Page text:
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The Art of the Stamp:
A Victoria,BC Love Story

Kimerly Rorschach: Seattle Art Museum Director

Jo-Anne Birnie Danzker: Frye Art Museum Director

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Behind the Scenes


Frye Art Museum front entrance

Frye Art Museum front entrance

Jo-Anne Birnie Danzker: Frye Art Museum Director

Jo -Anne Birnie Danzker

Jo -Anne Birnie Danzker Photo: Mark Woods

The fifth director of the Charles and Emma Frye Art Museum in Seattle since its 1952 opening, Australian-born Canadian citizen Jo-Anne Birnie Danzker has brought new life and success to a privately owned, publicly accessible art gallery that was in a transitional period. Her tenure under Vancouver Art Gallery director Luke Rombout in the 1970s, running the first art museum video program in Canada, also came with historical collection curating and exhibition responsibilities.

As she said in a recent interview, the young curator soon learned from Rombout that she was to be part of something much bigger: “Luke had been at the Stedelijk [Museum in Amsterdam] and worked under the great Willem Sandberg, probably the most innovative European curator of the period. He added graphics, film series, lectures, and also had that characteristic sparse installation hanging style that I learned from Luke.”

“I was to take such a legacy very seriously,” Birnie Danzker added with a smile.
Her other professional experiences before Seattle were the perfect training for her job at the Frye: to relate public programming to the Frye Founding Collection. “At eighteen,” she says, “I was benefiting from cheaper airfare and was among the first generation of university students to stop referring to visiting Britain as ‘going home.’ The world was our home.”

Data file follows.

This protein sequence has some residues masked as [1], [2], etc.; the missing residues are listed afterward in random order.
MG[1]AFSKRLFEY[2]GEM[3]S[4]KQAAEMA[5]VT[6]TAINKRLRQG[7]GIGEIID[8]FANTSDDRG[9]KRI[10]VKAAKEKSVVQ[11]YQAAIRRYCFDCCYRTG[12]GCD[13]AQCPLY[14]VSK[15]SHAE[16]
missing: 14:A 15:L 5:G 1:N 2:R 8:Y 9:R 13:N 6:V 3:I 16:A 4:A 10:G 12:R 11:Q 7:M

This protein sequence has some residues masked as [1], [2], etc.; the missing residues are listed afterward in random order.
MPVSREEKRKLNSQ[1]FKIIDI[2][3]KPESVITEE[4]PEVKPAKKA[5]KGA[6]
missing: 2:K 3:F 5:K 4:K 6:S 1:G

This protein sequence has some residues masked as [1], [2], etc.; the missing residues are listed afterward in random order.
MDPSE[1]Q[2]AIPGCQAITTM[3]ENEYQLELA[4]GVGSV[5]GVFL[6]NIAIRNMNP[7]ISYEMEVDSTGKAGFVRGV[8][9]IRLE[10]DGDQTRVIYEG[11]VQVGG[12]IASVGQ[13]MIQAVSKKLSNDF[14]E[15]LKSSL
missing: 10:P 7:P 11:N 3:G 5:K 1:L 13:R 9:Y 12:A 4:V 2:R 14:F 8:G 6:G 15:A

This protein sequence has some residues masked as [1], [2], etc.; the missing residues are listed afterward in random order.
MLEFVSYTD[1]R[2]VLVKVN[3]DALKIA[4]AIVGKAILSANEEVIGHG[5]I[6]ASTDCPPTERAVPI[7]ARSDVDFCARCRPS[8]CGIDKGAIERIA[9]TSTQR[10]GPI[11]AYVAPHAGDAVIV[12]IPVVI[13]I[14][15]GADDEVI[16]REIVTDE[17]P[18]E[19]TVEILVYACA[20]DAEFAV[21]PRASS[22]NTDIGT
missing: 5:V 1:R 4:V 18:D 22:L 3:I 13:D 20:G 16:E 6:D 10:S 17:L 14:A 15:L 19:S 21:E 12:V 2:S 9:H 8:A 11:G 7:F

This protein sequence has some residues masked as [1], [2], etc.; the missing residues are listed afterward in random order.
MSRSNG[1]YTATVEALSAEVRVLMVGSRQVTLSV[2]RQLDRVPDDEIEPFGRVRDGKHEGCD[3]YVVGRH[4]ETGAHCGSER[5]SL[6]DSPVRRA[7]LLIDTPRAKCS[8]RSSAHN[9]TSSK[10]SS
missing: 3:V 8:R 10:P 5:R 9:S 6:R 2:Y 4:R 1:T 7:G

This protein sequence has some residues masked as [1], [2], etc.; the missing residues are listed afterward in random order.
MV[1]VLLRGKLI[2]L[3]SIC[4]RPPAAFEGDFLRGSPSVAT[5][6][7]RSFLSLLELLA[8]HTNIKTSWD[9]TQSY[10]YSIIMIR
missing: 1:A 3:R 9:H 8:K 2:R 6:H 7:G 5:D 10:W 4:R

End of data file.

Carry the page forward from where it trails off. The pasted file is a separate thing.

Managing editor for Flash Art magazine at 22, curator of Canada House in London, founder of Toronto’s first video gallery (Electric Gallery) – all were forerunners of Birnie Danzker’s “multi-platform” approach today at the Frye.

“And it all fits in with the Munich Secession artists in the collection – Lenbach, Stuck and others. They had interfaces and collaborations with poets, dancers, composers and theorists, all the time questioning the function of art. That’s what we’re doing!”

She points out how “Canadian” the Frye is in that its emphasis on education, art classes, art history lecture series and community outreach are all similar. “Even though Mr. Frye was a self-made man, he always saw himself as collecting for a public, and to complement what others were collecti???ng, especially once Seattle Art Museum turned down his offer of the collection.”

Building on such strengths, Birnie Danzker announced the first-ever U.S. retrospective of modernist giant Alexei Jawlensky, a student of Frye master Franz von Stuck, coming in 2017; and a huge French museum loan survey of Corot and the Barbizon School in 2018. Next year, the great Danish landscape painter Vilhelm Hammershøi will be featured in another huge loan survey.

When many had written off the Frye as hopelessly passé, Birnie Danzker’s predecessors did their best to restore or add some lustre. However, her quiet but radical makeover makes it seem like the shine was there all along. Stuck, Lenbach and Munkácsi, all those stuffy, fusty central Europeans now seem, thanks to the current director’s efforts, more contemporary and relevant than ever. Since the closing of Western Bridge and the Lawrimore Project, Birnie Danzker’s Frye is clearly the beating heart of contemporary art in Seattle today.


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